Submission Number: 00062
Received: 12/29/2011 5:02:01 PM
Commenter: Jeff Crabtree
Organization: Law Offices of Jeff Crabtree
Agency: Federal Trade Commission
Initiative: Public Roundtables: Protecting Consumers in the Sale and Leasing of Motor Vehicles; Project No. P104811
Attachments: No Attachments
I am one of the few attorneys in Hawaii representing consumers in disputes with auto dealerships. The two most common cases I see are yo-yo sales, and failure to deliver title. There are far more of these cases than I can handle alone.
Regarding yo-yo sales, after the lenders' underwriting requirements got more conservative following the economic downturn, I am seeing dealerships shopping for loans for WEEKS, and sometimes more than a MONTH, before notifying the consumer the car they have been driving has to be brought back. I have seen these "returns" handled as "voluntary repossessions," sometimes affecting a consumer's credit history. I am seeing LARGE increases in the new interest rates or additional down payments requested in order for the consumer to keep the car they thought was already theirs. Given the sophistication of the financing departments at the dealerships, these large increases indicate to me that the dealership knew up front there was no way the consumer would qualify for the initial loan. Few if any clients of mine understand that the car was not yet theirs or that they might have to pay more than they already agreed to pay when they signed their sales documents. It is true there may be small print on the back of the contract that the sale is "contingent on financing," but that's not reality. Virtually no consumer reads this fine print or understands it. The "contigent on financing" is not clearly explained as part of the aggressive sales process. If it is explained at all (I've seen it explained once in dozens of cases), it can be misleading--as in "You agreed to buy a car and get a loan, so you need to sign this new loan agreement." The "contingent on financing" small print is nothing more than an attempt to protect the dealer -- it has nothing to do with adequately informing the consumer what is going on. All the consumer knows is that the dealer bought their trade-in, the sale of their new car is "approved," and the dealership gives them the keys to the car (and usually sells the trade-in, so if the financing does not go through and the consumer has to bring the car back, they now have no car, which certainly increases the dealership's leverage getting them into a higher interest loan).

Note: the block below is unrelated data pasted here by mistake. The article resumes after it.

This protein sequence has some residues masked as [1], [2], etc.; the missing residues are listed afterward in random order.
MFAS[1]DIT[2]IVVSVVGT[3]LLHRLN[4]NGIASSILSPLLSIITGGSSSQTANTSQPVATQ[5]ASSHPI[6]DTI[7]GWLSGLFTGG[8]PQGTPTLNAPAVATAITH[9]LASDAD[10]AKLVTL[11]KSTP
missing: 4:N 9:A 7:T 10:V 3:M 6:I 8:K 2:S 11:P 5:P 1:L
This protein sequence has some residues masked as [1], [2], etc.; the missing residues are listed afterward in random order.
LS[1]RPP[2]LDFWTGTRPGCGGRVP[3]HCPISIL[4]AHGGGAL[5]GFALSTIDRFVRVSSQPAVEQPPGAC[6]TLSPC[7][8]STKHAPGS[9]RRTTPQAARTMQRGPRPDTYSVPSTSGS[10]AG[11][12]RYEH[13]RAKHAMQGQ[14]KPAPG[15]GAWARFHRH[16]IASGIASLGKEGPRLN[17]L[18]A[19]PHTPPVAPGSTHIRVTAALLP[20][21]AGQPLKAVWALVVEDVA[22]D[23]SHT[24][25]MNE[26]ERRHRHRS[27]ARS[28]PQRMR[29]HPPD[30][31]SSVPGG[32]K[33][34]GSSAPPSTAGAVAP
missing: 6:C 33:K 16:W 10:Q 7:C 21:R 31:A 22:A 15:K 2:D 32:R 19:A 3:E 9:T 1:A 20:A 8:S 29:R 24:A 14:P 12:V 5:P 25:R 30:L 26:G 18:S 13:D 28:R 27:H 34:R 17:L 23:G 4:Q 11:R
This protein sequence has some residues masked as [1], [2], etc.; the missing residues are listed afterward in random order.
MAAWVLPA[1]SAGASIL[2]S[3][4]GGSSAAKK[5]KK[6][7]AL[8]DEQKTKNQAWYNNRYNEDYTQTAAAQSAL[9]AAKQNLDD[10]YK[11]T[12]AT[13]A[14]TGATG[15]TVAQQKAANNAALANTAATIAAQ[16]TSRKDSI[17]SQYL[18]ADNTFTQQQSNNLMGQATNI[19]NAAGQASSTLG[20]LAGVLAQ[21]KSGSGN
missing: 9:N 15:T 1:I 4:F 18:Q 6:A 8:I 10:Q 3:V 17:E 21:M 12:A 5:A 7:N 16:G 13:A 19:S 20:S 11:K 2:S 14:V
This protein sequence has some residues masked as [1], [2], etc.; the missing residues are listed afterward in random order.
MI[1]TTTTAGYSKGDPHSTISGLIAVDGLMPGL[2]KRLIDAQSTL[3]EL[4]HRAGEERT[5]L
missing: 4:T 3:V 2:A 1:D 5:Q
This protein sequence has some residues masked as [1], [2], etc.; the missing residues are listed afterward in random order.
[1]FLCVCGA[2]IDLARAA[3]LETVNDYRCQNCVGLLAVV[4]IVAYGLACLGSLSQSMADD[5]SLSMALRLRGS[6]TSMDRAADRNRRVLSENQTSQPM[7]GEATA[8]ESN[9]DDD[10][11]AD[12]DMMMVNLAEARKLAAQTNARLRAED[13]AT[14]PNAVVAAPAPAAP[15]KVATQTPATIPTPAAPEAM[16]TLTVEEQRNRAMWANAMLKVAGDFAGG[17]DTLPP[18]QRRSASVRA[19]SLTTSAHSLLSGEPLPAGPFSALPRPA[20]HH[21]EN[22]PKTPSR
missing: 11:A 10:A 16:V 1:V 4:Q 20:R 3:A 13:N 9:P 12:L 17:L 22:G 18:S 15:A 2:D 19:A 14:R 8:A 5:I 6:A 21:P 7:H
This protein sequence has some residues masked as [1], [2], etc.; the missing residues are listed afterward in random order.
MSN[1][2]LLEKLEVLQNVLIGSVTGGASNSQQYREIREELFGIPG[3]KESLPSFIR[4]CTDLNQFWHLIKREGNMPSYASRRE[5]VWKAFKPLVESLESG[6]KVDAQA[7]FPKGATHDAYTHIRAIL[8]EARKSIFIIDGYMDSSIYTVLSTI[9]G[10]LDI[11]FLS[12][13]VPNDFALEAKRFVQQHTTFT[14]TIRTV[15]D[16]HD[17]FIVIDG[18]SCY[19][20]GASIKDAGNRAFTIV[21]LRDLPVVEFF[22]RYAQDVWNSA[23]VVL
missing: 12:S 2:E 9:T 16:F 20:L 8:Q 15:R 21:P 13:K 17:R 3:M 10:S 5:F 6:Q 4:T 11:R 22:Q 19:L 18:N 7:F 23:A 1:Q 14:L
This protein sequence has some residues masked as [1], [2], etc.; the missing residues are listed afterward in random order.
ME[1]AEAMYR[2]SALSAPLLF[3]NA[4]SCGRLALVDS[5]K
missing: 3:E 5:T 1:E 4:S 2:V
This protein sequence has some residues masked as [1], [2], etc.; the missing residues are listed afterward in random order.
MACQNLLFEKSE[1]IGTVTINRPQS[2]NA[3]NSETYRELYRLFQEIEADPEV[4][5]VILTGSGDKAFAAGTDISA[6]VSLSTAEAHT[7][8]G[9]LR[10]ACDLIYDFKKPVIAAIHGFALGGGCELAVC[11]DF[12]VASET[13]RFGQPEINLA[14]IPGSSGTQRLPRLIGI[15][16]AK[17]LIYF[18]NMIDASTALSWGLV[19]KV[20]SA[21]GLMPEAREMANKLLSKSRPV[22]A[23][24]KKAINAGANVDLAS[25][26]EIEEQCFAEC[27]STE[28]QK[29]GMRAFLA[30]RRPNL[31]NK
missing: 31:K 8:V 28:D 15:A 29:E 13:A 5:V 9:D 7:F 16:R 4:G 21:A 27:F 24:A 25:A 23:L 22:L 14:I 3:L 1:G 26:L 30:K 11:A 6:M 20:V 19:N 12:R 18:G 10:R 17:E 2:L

On the lack of title problem, there are two basic scenarios. First, the unscrupulous dealer who is just taking money/cars in without making sure the prior liens are paid off. If it spins out of control the dealer goes bankrupt and many consumers are left holding the bag. I see no effective enforcement or deterrent for actions which should be criminal/fraudulent. The small ($25,000 in Hawaii) bond or credit line the dealer is required to have is not enough to protect people.
The second "late title" problem is lengthy delay in receiving title. This happens all the time. It is not just a few days. 30 and 60 days is not uncommon. For our active duty military, it's a huge problem--they cannot drive their vehicles to work because they cannot get the vehicle on their military base without all their paperwork being in order. For civilians, they have to risk getting pulled over by police (they cannot get an updated safety certificate if they don't have a Certificate of Registration). Again, the consumer almost never understands that the used car they just bought still legally belongs to a bank in some other state. They think it's their car and assume that getting the title is just a matter of a few days of paperwork with the DMV. In Hawaii, DMV records are not open, so there is no way for a consumer to know who the legal owner is.
These yo-yo sales and late title sales are not just isolated problems or a mere inconvenience. They happen frequently, causing serious financial and emotional distress to vulnerable people. These problems cause real conflict between spouses, and trouble between consumers and their banks, credit unions and employers. There is little effective protection for consumers.